Consumers taking their money under the pension freedoms without advice should be given a month ‘cooling off’ period while they take guidance, national advice firm LEBC argues.
The firm has expressed concerns that consumers may not fully recognise the need for sustainable income management and the implications of withdrawal rates as they become aware of the benefits of exercising freedoms.
Responding to the FCA’s work on the pension freedoms, LEBC said it has “called for those who have not taken regulated advice (30 per cent of those exercising pension freedoms) to be given a 30 day cooling off period and referred to a guidance service to give them pause to reflect on their decision before it is too late to reverse it.”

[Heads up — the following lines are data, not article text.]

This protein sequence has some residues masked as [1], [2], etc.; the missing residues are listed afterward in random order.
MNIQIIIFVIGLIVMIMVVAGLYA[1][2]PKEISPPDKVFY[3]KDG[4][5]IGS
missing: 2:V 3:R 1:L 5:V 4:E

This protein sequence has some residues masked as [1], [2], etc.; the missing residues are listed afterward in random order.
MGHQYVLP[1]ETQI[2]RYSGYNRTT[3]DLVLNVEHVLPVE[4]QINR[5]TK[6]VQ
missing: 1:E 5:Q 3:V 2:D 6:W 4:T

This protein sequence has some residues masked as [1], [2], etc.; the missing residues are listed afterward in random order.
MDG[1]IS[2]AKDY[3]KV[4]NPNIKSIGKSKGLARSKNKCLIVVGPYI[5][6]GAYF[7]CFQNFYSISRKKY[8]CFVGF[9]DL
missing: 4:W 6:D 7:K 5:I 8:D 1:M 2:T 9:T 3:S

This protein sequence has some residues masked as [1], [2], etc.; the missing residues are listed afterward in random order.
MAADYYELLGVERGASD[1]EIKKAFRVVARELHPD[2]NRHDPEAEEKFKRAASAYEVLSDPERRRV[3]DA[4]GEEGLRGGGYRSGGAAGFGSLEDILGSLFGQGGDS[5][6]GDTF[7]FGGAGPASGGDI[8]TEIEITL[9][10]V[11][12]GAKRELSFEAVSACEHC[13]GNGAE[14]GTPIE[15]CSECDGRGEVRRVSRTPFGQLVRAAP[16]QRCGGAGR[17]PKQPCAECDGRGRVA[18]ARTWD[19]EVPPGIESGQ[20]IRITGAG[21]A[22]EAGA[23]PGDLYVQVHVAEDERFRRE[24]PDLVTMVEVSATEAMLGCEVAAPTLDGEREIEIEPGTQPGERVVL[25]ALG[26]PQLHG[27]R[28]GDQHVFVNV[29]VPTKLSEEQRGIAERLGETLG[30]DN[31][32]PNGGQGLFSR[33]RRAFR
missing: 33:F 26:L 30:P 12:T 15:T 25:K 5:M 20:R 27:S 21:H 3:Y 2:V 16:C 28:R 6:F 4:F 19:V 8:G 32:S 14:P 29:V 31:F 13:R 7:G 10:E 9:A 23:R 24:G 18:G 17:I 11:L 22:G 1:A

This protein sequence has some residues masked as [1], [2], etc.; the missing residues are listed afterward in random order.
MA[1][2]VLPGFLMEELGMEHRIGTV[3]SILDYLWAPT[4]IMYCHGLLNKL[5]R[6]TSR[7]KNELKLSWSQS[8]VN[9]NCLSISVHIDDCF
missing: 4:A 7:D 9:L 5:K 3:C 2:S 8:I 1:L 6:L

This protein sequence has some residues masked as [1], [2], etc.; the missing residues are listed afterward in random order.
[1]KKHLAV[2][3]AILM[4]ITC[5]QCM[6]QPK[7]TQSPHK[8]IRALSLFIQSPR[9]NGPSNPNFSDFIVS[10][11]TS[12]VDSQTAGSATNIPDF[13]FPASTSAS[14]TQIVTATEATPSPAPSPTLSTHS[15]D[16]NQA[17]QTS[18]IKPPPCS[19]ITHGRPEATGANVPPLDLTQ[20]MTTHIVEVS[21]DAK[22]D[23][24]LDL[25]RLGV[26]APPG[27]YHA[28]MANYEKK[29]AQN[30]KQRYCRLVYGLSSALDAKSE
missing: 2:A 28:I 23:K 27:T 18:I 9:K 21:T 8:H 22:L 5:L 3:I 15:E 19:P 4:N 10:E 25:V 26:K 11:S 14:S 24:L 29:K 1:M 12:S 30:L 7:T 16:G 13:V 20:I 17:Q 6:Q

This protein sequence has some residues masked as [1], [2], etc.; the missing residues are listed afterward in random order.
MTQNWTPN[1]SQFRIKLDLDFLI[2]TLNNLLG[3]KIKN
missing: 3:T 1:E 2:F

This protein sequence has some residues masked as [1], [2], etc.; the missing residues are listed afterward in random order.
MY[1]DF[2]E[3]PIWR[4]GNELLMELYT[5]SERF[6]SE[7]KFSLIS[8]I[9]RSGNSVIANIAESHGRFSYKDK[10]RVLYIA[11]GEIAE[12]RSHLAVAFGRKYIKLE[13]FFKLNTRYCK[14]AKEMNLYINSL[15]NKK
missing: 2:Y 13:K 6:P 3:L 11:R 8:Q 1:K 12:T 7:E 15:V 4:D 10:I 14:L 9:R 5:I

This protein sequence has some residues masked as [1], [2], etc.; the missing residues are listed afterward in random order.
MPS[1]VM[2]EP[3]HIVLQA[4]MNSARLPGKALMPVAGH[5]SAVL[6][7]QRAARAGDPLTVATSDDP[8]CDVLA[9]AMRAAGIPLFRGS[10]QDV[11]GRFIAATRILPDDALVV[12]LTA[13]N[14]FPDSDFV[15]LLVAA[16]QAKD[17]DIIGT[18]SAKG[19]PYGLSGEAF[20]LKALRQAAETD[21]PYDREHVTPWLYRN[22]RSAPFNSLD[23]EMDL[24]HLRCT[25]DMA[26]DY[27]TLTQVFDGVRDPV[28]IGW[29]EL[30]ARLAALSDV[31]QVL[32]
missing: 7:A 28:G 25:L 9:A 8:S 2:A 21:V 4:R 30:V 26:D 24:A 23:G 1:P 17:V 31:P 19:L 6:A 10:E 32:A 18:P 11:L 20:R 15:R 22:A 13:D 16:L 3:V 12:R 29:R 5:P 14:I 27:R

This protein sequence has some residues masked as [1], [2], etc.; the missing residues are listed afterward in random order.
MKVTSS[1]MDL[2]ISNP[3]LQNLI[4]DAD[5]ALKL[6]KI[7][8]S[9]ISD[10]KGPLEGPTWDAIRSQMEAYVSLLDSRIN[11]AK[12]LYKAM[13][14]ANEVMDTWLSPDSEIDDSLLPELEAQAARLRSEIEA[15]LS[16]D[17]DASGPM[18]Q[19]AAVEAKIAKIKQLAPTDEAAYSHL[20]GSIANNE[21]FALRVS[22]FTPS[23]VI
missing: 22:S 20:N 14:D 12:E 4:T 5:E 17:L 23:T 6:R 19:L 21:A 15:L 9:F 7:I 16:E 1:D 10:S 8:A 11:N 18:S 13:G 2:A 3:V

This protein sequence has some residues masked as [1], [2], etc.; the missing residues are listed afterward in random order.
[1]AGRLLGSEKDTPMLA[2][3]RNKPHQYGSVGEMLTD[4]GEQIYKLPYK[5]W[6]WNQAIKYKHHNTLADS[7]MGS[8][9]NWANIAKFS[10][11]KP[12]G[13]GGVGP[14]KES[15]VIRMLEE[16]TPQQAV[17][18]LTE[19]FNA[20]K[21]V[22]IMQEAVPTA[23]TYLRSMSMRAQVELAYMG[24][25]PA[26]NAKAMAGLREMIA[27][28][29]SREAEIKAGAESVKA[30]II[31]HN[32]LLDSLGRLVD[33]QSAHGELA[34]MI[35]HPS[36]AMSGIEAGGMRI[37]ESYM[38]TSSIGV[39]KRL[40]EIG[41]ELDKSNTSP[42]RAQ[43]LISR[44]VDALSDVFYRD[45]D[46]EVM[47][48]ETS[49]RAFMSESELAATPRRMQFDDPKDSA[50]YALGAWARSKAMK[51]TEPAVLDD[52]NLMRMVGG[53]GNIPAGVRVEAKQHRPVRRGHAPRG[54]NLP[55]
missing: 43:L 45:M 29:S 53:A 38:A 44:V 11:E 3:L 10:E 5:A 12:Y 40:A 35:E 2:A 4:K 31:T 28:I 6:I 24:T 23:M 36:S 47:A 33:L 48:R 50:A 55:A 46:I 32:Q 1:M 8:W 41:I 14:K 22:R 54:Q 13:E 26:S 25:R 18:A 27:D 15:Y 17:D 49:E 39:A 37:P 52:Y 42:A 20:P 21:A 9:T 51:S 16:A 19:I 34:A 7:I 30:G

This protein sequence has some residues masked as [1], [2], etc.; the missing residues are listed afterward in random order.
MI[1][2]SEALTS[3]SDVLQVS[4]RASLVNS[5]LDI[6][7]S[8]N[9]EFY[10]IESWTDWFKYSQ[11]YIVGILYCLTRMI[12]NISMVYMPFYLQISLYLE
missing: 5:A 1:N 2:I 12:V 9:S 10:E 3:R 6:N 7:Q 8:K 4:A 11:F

LEBC director of public policy Kay Ingram notes that many advisers will offer initial consultations for these clients without charging a fee.
She says: “Ideally a fixed fee for the second stage of advice should be charged, regardless of the outcome of the advice, that ensures impartiality on the part of the adviser.”